Diclofenac

Pronunciation

Generic Name: diclofenac (dye KLOE fen ak)
Brand Names: Cambia, Cataflam, Voltaren-XR, Zipsor, Zorvolex, Voltaren

What is diclofenac?

Diclofenac is a nonsteroidal anti-inflammatory drug (NSAID). This medicine works by reducing substances in the body that cause pain and inflammation.

Diclofenac is used to treat mild to moderate pain, or signs and symptoms of osteoarthritis or rheumatoid arthritis. The Cataflam brand of this medicine is also used to treat menstrual cramps.

Diclofenac oral powder (Cambia) is used to treat a migraine headache attack. Cambia will only treat a headache that has already begun. It will not prevent headaches or reduce the number of attacks.

Important information

You should not use diclofenac if you have a history of allergic reaction to aspirin or NSAIDs (non-steroidal anti-inflammatory drugs).

Diclofenac may increase your risk of fatal heart attack or stroke, especially if you use it long term or have heart disease. Do not use this medicine just before or after heart bypass surgery (coronary artery bypass graft, or CABG).

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Diclofenac may also cause stomach or intestinal bleeding, which can be fatal. These conditions can occur without warning while you are taking this medicine.

Before taking this medicine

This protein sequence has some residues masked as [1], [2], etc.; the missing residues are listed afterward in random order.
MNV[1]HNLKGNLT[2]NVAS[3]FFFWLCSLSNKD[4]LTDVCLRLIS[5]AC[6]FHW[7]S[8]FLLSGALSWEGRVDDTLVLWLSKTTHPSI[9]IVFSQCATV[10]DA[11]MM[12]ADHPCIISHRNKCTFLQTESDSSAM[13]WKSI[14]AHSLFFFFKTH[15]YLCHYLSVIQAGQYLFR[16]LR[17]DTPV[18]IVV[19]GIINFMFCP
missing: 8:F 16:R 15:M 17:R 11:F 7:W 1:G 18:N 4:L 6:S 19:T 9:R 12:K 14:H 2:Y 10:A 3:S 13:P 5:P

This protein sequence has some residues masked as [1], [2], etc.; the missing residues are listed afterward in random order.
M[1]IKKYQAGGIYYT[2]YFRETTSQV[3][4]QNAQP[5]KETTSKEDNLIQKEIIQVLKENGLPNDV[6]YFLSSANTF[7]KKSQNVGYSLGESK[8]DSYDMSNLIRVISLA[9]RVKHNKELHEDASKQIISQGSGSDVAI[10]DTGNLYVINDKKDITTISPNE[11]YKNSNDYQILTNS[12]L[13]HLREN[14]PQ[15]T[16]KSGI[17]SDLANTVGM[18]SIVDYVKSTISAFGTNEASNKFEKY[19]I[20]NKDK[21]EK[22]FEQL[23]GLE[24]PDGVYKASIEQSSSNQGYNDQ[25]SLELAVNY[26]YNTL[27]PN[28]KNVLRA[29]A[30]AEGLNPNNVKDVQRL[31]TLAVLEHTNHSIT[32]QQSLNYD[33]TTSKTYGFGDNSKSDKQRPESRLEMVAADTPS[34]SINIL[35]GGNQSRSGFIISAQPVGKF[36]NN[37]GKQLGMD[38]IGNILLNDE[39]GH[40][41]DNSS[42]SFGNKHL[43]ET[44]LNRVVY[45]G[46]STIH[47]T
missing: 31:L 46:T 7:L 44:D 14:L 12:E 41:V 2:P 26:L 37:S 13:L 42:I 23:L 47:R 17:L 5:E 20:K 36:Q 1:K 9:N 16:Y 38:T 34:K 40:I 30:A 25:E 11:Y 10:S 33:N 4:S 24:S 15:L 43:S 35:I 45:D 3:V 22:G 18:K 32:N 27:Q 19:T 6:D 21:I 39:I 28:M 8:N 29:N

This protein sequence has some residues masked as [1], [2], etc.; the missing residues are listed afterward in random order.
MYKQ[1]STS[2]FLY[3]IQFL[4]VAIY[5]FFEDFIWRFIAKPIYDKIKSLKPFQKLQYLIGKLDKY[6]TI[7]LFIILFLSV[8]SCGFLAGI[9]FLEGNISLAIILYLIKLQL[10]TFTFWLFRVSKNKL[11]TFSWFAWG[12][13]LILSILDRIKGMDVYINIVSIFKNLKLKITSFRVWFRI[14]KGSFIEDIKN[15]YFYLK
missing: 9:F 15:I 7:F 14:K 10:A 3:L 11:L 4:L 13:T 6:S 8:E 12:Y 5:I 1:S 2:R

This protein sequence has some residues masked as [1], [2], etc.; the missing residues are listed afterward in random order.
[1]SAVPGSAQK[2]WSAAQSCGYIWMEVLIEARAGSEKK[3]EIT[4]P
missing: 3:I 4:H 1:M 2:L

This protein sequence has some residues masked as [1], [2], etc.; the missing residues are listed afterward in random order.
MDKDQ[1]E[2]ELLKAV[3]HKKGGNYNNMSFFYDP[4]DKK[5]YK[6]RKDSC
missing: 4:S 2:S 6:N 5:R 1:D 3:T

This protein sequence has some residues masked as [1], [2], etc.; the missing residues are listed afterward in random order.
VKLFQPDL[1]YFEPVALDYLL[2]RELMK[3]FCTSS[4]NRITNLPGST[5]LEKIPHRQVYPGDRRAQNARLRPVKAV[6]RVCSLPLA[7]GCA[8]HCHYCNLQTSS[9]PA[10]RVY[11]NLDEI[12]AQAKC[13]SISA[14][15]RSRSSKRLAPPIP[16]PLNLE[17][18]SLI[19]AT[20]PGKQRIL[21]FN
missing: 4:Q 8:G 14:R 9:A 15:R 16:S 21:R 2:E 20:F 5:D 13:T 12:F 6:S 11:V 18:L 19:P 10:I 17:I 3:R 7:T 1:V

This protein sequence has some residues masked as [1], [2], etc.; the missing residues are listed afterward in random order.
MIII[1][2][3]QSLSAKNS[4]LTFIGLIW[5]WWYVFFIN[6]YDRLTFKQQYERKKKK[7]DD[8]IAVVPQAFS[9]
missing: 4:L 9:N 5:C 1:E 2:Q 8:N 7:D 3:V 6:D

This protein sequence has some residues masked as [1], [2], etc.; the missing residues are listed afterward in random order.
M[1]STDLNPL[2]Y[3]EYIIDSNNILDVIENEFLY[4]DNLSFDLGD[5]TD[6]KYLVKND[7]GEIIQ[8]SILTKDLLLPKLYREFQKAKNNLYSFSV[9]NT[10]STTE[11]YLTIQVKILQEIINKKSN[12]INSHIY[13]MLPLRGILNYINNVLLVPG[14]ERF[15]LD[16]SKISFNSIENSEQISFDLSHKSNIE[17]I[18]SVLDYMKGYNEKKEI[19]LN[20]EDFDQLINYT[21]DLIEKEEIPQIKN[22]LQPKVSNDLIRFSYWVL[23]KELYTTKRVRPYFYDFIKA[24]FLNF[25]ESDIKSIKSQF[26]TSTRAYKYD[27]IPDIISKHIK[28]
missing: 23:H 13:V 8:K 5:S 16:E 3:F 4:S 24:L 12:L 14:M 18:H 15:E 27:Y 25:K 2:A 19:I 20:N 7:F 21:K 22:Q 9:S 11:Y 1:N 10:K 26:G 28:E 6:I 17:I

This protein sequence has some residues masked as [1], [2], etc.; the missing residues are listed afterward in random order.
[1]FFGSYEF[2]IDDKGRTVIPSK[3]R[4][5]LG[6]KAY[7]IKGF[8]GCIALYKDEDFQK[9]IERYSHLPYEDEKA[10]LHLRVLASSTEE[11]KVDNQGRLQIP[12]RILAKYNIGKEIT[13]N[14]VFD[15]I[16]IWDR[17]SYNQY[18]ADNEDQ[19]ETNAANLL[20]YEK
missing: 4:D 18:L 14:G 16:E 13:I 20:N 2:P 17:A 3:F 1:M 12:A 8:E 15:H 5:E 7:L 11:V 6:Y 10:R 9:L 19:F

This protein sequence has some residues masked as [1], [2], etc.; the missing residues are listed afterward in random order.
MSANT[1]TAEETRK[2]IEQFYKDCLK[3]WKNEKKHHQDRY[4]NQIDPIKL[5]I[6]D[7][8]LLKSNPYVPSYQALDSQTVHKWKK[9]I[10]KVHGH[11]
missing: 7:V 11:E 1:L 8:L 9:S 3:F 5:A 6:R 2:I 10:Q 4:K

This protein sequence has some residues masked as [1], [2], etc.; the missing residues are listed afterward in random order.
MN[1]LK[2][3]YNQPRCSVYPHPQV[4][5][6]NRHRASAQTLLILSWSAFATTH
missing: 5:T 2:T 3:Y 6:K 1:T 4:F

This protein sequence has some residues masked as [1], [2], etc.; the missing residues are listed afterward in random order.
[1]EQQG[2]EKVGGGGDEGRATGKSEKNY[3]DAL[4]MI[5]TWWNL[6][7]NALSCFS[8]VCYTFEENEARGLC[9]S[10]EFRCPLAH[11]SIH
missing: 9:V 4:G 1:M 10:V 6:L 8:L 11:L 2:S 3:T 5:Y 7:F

Do not use Cambia to treat a cluster headache.

To make sure diclofenac is safe for you, tell your doctor if you have:

  • heart disease, high blood pressure, or history of heart attack, stroke, or blood clot;

  • a history of stomach ulcers or bleeding;

  • liver or kidney disease;

  • asthma;

  • polyps in your nose;

  • a bleeding or blood clotting disorder; or

  • if you smoke.

FDA pregnancy category D. Tell your doctor if you are pregnant or plan to become pregnant during treatment. Taking diclofenac during the last 3 months of pregnancy may harm the unborn baby. Do not take diclofenac during pregnancy unless your doctor has told you to.

See also: Pregnancy and breastfeeding warnings (in more detail)

It is not known whether diclofenac passes into breast milk or if it could harm a nursing baby. You should not breast-feed while using this medicine.

Do not give this medicine to a child younger than 18 years old without medical advice.

How should I take diclofenac?

Follow all directions on your prescription label. Do not take this medicine in larger or smaller amounts or for longer than recommended.

Different brands of diclofenac contain different amounts of this medicine, and may have different uses. If you switch brands, your dose needs may change. Follow your doctor's instructions about how much medicine to take. Ask your pharmacist if you have any questions about the brand of diclofenac you receive at the pharmacy.

Do not crush, chew, or break an extended-release tablet or delayed-release tablet. Swallow it whole.

Dissolve Cambia in 1 to 2 ounces of water. Do not use any other type of liquid. Stir this mixture and drink all of it right away. Cambia works best if you take it on an empty stomach.

Call your doctor if your headache does not completely go away after taking Cambia. Do not take a second dose of Cambia without your doctor's advice.

If you use diclofenac long-term, you may need frequent medical tests at your doctor's office.

Store at room temperature away from moisture and heat.

What happens if I miss a dose?

Take the missed dose as soon as you remember. Skip the missed dose if it is almost time for your next scheduled dose. Do not take extra medicine to make up the missed dose.

What happens if I overdose?

Seek emergency medical attention or call the Poison Help line at 1-800-222-1222.

What should I avoid while taking diclofenac?